They made a third eye on a beetle
Scientists have made a third eye in a beetle in the laboratory – with appropriate genetic interventions – the aim of better studying the biological mechanisms through which it is possible to create in nature new complex features or old features in new parts of the body.
The third eye was made by researchers from the University of Indiana’s Department of Biology, led by Professor Harmon Mojek, who published the paper in the journal National Academy of Sciences of the United States (PNAS).
A similar genetic experiment had been preceded (to understand how the head develops), which had led to the accidental creation of a third eye. This time, however, the creation of the third eye became intentional and directed.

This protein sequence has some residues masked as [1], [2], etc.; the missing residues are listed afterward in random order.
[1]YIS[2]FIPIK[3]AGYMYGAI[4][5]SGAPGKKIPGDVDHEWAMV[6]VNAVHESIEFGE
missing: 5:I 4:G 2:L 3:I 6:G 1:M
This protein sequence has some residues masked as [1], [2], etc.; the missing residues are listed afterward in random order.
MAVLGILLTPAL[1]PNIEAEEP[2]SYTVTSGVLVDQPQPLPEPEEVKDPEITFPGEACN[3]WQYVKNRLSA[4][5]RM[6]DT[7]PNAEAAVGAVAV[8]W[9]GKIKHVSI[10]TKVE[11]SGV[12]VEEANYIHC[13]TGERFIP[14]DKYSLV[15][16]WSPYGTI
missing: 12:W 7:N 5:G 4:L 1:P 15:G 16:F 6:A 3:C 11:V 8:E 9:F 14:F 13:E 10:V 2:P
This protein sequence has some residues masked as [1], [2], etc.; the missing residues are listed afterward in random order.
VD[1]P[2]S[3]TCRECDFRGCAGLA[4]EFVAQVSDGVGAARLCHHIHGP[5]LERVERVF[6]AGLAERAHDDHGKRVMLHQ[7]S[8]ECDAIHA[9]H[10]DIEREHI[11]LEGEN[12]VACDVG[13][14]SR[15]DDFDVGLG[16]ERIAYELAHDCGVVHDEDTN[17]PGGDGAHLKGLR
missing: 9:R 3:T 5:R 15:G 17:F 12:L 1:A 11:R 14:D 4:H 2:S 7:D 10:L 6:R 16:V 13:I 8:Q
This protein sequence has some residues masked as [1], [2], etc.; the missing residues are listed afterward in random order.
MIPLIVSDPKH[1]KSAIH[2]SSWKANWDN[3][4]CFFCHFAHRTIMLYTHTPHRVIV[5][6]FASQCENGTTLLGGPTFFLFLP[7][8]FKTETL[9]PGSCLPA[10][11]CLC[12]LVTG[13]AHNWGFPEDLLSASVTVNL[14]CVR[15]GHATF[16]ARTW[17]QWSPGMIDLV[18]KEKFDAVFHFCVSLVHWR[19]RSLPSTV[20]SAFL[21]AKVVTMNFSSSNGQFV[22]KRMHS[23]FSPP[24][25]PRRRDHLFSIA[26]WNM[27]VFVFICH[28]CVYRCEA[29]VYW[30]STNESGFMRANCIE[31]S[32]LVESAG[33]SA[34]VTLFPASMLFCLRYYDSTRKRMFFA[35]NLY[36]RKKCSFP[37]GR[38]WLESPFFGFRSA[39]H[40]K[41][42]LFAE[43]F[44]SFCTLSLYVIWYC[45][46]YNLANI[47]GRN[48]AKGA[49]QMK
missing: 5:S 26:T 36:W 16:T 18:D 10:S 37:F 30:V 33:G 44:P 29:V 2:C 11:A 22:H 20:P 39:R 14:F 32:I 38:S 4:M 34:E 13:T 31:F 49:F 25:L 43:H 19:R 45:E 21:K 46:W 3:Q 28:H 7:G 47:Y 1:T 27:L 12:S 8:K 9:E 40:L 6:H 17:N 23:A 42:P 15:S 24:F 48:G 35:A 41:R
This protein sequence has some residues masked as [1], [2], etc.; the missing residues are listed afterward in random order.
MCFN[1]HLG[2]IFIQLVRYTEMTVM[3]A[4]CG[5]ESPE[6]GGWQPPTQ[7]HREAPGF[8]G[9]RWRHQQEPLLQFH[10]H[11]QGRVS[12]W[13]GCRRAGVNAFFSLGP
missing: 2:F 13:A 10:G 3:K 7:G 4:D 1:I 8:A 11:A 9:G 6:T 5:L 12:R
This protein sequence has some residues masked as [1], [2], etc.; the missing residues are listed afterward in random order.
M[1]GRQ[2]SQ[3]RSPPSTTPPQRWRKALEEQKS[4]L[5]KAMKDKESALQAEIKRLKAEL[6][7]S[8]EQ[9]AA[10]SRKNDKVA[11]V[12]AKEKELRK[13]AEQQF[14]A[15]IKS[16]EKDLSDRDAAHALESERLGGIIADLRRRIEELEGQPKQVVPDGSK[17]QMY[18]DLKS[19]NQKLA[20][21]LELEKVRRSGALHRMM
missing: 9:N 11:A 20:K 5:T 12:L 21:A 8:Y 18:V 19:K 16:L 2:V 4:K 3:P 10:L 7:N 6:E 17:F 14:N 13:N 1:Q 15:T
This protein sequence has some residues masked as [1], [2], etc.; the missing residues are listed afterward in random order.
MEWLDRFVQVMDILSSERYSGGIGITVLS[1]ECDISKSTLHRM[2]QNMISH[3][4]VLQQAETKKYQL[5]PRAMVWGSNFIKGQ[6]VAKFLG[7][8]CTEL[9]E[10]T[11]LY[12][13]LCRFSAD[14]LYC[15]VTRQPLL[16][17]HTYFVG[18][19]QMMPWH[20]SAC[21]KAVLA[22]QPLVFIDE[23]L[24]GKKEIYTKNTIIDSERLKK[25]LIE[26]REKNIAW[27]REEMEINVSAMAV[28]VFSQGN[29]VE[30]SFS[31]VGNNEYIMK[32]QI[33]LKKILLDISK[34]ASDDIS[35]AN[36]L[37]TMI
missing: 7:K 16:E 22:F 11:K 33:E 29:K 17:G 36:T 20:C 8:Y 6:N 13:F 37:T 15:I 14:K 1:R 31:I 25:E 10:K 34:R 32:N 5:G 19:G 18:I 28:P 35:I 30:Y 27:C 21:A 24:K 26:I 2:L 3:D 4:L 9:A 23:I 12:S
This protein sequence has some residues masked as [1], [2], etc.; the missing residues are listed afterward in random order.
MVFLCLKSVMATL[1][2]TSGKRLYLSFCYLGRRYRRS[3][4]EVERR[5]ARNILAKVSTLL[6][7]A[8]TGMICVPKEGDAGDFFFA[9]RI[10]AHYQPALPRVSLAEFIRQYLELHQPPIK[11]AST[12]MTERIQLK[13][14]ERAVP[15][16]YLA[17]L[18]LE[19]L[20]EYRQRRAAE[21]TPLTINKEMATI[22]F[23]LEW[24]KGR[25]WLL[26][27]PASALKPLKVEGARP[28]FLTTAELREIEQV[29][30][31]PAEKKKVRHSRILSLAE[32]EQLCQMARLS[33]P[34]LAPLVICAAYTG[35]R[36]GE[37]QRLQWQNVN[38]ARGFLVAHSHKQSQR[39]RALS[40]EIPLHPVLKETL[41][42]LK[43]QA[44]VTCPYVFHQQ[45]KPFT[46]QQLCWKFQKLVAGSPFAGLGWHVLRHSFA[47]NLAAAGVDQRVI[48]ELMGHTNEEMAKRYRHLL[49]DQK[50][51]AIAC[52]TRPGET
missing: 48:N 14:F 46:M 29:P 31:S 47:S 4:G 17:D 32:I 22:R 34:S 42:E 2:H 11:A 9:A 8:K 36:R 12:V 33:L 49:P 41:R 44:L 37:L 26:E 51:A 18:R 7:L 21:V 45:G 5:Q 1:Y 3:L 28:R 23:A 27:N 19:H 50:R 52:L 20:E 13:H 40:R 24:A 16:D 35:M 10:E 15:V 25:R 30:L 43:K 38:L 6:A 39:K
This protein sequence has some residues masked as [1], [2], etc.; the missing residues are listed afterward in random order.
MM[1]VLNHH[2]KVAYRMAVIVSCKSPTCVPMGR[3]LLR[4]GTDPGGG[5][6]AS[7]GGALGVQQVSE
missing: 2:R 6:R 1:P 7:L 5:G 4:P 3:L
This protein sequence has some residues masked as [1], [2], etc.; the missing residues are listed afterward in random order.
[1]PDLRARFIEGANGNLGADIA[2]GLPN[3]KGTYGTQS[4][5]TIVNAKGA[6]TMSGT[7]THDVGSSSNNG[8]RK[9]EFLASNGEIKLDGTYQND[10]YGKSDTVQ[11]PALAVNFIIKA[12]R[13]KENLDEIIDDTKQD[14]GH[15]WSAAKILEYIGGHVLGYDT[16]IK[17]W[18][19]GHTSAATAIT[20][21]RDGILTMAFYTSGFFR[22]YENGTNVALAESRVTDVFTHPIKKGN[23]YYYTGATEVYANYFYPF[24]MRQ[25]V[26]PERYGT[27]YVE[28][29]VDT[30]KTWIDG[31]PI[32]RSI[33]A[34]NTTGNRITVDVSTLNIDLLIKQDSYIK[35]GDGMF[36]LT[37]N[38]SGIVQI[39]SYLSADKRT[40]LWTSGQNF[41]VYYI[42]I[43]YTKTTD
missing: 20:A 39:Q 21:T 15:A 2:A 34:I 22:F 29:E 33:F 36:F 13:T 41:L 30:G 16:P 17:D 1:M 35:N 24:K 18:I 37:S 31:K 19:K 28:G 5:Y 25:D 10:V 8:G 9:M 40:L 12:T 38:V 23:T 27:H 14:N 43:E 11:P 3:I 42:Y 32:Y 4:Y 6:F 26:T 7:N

These organs are called “ectopic” because they grow in the wrong part of the body. Initial studies of flies had led to the creation of eyes on their wings or legs. Those eyes never functioned like normal eyes, but this time the eye in the center of the beetle’s face looks normal.